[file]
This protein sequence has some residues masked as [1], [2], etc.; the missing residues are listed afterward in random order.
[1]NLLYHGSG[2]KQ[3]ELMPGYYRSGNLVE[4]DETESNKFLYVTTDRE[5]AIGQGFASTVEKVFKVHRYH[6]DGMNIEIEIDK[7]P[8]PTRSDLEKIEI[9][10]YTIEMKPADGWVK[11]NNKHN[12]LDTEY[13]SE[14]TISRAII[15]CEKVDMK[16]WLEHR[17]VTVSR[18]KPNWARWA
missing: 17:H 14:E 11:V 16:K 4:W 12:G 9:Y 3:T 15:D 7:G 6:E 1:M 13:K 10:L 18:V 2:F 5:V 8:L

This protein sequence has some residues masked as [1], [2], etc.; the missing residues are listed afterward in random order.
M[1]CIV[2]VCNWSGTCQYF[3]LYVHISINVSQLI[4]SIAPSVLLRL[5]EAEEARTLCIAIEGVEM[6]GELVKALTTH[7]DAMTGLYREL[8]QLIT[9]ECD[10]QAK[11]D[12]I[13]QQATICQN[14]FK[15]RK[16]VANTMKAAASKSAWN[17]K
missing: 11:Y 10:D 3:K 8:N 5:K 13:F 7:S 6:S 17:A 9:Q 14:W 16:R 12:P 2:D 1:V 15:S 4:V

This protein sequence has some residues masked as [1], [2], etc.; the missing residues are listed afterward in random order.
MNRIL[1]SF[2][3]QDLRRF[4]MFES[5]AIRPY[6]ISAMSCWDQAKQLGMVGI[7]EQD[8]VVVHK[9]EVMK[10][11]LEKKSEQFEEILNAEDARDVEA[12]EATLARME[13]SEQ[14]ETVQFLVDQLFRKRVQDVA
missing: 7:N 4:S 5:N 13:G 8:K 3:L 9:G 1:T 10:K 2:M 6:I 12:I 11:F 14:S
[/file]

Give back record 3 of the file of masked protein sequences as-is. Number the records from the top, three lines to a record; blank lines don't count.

This protein sequence has some residues masked as [1], [2], etc.; the missing residues are listed afterward in random order.
MNRIL[1]SF[2][3]QDLRRF[4]MFES[5]AIRPY[6]ISAMSCWDQAKQLGMVGI[7]EQD[8]VVVHK[9]EVMK[10][11]LEKKSEQFEEILNAEDARDVEA[12]EATLARME[13]SEQ[14]ETVQFLVDQLFRKRVQDVA
missing: 7:N 4:S 5:N 13:G 8:K 3:L 9:G 1:T 10:K 2:M 6:I 12:I 11:F 14:S